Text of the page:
During operation of the arrangement in accordance with the invention the conveying element 1 or the chain is driven in conventional manner with the help of the drive element of the conveyor, e.g. an electric motor connected via a pulley not shown in the drawing. The conveying element 1 travels at the desired speed through the arrangement in accordance with the invention, steered by the pulleys 3 to 6 inclusive as described earlier. The objects delivered on the conveyor are fed to the arrangement in accordance with the invention at its inlet end where they arrive at uniform intervals, resting on the upper plane surface of the conveying element. The objects delivered are placed substantially symmetrically in relation to the conveying element 1 and are led in the direction of the arrangement in accordance with the invention by means of guides or steering surfaces arranged along both sides of the conveying element (not shown in the drawing). When an object approaches the arrangement in accordance with the invention it makes contact with the guide 10 provided on the one side of the conveying element which, viewed in the direction of movement of the conveying element, is located at the left side of the incoming or first part 7 (FIG. 3A) and is placed slightly obliquely so that it successively approaches the conveying element. As a result the guide 10 will steer the object conveyed so that it is displaced from its earlier symmetrical position in relation to the conveying element sideways in the direction towards the second part 8. The distance between the second part 8 and the first part 7 at the inlet end of the arrangement is chosen so that the object conveyed 12, as is evident from FIG. 3A, partically projects over, and rests against, the second part 8 of the conveyor. All the parts of the conveyor move at the same speed and in substantially the same direction, and the object conveyed will be displaced therefore successively from left to right in FIGS. 1 and 2. Since the second part 8 successively alters position in vertical as well as lateral direction, the part of the object 12 which rests against the second part 8 will be successively raised, as is evident for FIG. 3B. In this position the object, e.g. a packing container, has passed the rear end of the guide 10 and the object is now prevented from sliding to the left in FIG. 3B by means of the third part 9 which is located at a slightly higher plane than the first part 7. The base surface of the object 12 or packing container will rest against the third part 9 at the same time as the edge adjoining the base surface extends slightly downwards between the first part 7 and the third part 9 which effectively counteracts any sliding of the object sideways off the second part 8.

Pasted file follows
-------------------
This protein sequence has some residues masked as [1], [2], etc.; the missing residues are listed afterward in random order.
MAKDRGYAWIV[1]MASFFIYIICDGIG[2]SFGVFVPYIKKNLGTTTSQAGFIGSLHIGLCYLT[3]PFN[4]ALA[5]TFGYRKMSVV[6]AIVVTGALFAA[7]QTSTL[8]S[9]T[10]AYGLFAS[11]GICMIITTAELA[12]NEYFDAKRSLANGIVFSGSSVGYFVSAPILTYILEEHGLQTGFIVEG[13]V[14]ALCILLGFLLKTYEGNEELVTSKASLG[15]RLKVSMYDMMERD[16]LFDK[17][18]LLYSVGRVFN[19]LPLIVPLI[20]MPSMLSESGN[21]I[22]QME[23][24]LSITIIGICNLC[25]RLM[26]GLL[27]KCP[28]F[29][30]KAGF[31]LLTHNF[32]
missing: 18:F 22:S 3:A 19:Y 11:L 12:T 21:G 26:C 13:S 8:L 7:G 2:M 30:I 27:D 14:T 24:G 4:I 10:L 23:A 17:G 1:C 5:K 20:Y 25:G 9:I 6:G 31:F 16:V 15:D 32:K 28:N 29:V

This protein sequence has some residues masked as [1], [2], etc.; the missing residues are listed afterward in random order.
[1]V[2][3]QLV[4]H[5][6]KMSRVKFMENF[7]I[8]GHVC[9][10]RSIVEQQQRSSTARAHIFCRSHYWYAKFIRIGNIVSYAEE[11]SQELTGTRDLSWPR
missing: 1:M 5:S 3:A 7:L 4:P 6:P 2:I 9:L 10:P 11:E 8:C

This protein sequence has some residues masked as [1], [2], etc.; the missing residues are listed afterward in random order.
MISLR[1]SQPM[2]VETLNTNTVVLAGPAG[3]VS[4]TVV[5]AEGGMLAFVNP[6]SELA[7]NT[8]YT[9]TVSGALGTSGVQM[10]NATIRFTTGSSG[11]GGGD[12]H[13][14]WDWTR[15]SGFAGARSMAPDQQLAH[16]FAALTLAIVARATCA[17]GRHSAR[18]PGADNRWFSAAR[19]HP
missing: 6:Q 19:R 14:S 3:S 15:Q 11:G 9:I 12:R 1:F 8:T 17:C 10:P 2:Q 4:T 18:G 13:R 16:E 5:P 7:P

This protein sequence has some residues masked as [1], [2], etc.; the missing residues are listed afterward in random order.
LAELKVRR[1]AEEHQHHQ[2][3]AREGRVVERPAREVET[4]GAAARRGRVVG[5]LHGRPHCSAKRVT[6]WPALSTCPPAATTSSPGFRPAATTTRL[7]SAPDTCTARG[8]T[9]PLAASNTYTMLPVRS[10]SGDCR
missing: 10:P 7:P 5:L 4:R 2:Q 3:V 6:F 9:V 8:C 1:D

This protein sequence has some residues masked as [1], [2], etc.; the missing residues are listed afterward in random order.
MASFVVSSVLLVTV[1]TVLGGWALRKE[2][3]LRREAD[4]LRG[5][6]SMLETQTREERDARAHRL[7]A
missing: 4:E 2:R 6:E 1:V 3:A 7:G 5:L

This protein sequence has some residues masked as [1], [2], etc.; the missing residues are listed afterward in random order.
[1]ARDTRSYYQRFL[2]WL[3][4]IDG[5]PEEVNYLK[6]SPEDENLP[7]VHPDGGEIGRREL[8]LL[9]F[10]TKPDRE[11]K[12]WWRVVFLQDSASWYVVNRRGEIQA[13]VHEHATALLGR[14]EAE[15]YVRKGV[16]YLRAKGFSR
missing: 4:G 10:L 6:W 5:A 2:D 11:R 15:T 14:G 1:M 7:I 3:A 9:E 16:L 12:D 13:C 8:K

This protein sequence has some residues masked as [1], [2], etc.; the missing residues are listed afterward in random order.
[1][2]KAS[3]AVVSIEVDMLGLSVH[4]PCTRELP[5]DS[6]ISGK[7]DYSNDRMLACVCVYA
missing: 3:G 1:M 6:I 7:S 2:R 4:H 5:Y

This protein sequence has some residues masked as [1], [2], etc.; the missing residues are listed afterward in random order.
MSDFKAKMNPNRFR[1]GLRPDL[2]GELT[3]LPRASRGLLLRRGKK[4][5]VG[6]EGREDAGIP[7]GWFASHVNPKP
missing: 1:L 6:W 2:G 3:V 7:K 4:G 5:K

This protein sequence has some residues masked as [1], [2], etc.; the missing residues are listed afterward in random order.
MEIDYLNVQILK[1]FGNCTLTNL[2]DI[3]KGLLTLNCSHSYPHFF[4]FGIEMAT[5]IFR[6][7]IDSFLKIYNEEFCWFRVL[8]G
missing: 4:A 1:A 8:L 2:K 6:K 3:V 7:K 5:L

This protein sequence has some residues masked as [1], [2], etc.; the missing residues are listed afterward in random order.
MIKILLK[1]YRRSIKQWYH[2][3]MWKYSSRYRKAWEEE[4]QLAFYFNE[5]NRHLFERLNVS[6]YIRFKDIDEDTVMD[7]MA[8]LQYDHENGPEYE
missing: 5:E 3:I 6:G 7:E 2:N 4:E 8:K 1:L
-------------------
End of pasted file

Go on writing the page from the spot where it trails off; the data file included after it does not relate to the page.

During the continued movement of the object 12 (to the right in FIGS. 1 and 2) the object is raised further through the action of the second part 8 which successively approaches the third part 9 and ultimately is situated straight above the first part 7, as illustrated in FIG. 3C. In this position the object conveyed has been fully raised to a vertical position and now rests upon the third part 9 of the conveying element. The guide 11 now contributes to directing the object in a correct manner so that it does not slide off the conveying element during the continued movement, and the objects can now be transported further in raised position with the help of the conveying element 1 along the continuing extension of the conveyor. Any correction of the position of the object in lateral direction can be carried out with the help of further guides or steering rails and such devices are also provided in a conventional manner on the continuing part of the conveyor, not shown.
As evident from the above description an alteration in the positional orientation of the object is achieved exclusively through the co-operation between different parts of the conveying element, and any further movable elements acting upon the object thus are not required. This means that the arrangement in accordance with the invention is given a very simple design, and since the arrangement, moreover, consists exclusively of conventional elements, its manufacturing and operating costs will be low. The simplicity and robustness of the arrangement moreover considerably facilitate the cleaning and upkeep of the arrangement which is particularly important in the handling of e.g. packing containers in the food industry.
While this invention has been described and illustrated in accordance with a preferred embodiment, it should be recognized that variations and changes can be made without departing from the invention, as set forth in the claims.